By: Mark Joseph Stern – slate.com – December 27, 2018
Few presidents have done as much to reshape the federal judiciary during their first two years in office as Donald Trump. Aided by the Federalist Society and former White House Counsel Don McGahn, Trump has packed the courts with staunch conservatives in record time. He has already installed two Supreme Court justices, 30 appeals court judges, and 53 district court judges, far outpacing Barack Obama. His pace may increase in the new year as Republicans gain a larger majority in the Senate. Most of Trump’s judicial picks are white men, and many are in their 30s and 40s. If history is any guide, some of Trump’s judges will still be serving in 2068.
The vast majority of these nominees are loyal to the Federalist Society and adhere to its party line. They oppose abortion, affirmative action, campaign finance restrictions, gun control, and LGBTQ rights, while staunchly supporting executive power (at least when a Republican is in the White House) and religious liberty (at least for Christians). In 2018, conservative judges zeroed in on two clear priorities: abortion access and the right to bear arms. They’ve plainly concluded that a majority of the Supreme Court is ready to overturn Roe v. Wade and expand the Second Amendment. The question now is whether they’ve calculated correctly.
Trump’s impact on the judiciary can be felt in two ways. First, there’s the influence of his own nominees on the bench—how they shape the law with their own hands. Second, there are the reverberations that his Supreme Court selections have on lower courts. When Justice Anthony Kennedy served on SCOTUS, district and appeals courts recognized that they had little hope of reversing Roe or implementing an extreme view of the Second Amendment. As soon as Kennedy stepped down, however, some lower courts felt free to unleash their jurisprudential preferences, confident that Kennedy’s successor would veer sharply to the right.
The 5th U.S. Circuit Court of Appeals illustrates both phenomena. Trump has appointed five judges to the court, transforming a conservative bench into a lion’s den of ultra-reactionary ideology. In July, weeks after Kennedy announced his retirement, Judge James Ho—a Trump nominee to the 5th Circuit—wrote an opinion condemning abortion as a “moral tragedy.” He then accused a district court judge of anti-Christian bias because that judge had ordered the Texas Conference of Catholic Bishops to respond to a subpoena on a Sunday. (“Father’s Day, no less.”) Ho alleged that this judge, a moderate Reagan appointee, was attempting “to retaliate against people of faith.”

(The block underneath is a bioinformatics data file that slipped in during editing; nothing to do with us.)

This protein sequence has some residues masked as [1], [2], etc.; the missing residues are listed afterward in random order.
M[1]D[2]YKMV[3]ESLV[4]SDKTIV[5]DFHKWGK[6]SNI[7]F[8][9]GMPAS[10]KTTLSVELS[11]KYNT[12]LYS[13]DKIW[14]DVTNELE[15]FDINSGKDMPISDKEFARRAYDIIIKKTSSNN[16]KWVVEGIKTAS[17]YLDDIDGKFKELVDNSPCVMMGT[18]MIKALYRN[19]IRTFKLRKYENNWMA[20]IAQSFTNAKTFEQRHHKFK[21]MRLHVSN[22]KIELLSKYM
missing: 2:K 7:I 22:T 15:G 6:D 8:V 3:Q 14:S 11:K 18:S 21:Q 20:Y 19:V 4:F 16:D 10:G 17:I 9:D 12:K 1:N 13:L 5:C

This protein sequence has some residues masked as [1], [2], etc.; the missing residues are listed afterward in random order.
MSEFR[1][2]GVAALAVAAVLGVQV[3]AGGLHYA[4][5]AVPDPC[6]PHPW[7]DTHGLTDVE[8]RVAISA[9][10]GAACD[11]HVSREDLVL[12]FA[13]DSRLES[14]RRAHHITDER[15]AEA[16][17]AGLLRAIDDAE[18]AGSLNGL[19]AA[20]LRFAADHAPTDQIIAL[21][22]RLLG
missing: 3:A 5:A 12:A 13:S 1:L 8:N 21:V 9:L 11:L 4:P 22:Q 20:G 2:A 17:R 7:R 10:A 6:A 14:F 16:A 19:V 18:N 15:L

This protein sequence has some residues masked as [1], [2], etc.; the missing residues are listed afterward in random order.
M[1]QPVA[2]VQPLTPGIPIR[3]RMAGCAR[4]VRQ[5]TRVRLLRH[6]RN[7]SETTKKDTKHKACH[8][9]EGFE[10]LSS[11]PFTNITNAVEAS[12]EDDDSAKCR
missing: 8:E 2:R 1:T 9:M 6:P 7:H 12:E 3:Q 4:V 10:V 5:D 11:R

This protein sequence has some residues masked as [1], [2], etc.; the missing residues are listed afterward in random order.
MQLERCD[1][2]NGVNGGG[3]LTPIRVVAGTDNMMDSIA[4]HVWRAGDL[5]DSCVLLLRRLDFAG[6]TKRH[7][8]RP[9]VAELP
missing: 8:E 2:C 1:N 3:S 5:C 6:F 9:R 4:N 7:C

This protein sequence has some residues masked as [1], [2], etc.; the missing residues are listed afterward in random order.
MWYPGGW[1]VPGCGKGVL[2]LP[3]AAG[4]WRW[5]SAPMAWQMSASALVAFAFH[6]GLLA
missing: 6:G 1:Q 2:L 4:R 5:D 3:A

A month later, two judges on the 11th U.S. Circuit Court of Appeals declared war on Roe v. Wade. In an intemperate opinion, Chief Judge Ed Carnes described Roe as an “aberration” with no basis in the Constitution. He then begrudgingly struck down an Alabama law that, in his words, compelled a doctor “to kill the unborn child before ripping apart its body during the extraction.” Carnes admitted that the measure infringed on Roe because it would require dangerous injections that put women at risk of “bleeding, sepsis, bowel or bladder injury, and cardiac arrest.” But in the process, he signaled his disgust for Roe—even refusing to call abortion providers “doctors” because “the object of their action is not healing but killing.” In a separate opinion, Judge Joel Fredrick Dubina went further, directly urging the Supreme Court to overturn Roe. Carnes and Dubina, both George H.W. Bush appointees, appear extremely eager to help Trump’s nominees topple the constitutional right to abortion access once and for all.
As Brett Kavanaugh moved through the Senate confirmation process in September, that goal inched closer to reality. On Sept. 10, the 8th U.S. Circuit Court of Appeals upheld a Missouri law that is virtually identical to the Texas measure that the Supreme Court struck down in 2016’s Whole Woman’s Health v. Hellerstedt. Like Texas, Missouri forced abortion clinics to meet complex, medically unnecessary architectural standards and directed abortion providers to obtain surgical privileges at a nearby hospital. The Supreme Court invalidated both Texas requirements, holding that they provided no medical benefits. Yet the 8th Circuit upheld both Missouri rules—openly defying the Supreme Court in anticipation of Kavanaugh’s inevitable assault on abortion rights.
Then, on Sept. 26, the 5th Circuit played a similar game, upholding a Louisiana law that imposed draconian standards on abortion clinics. The court reasoned that, because the law would close only one of the state’s three clinics, it passed constitutional muster. Again, this sophistry directly contradicts the Supreme Court’s decision in Whole Woman’s Health. The 5th Circuit is simply banking on Kavanaugh refusing to adhere to that recent ruling.
To see the remainder of this article, click read more.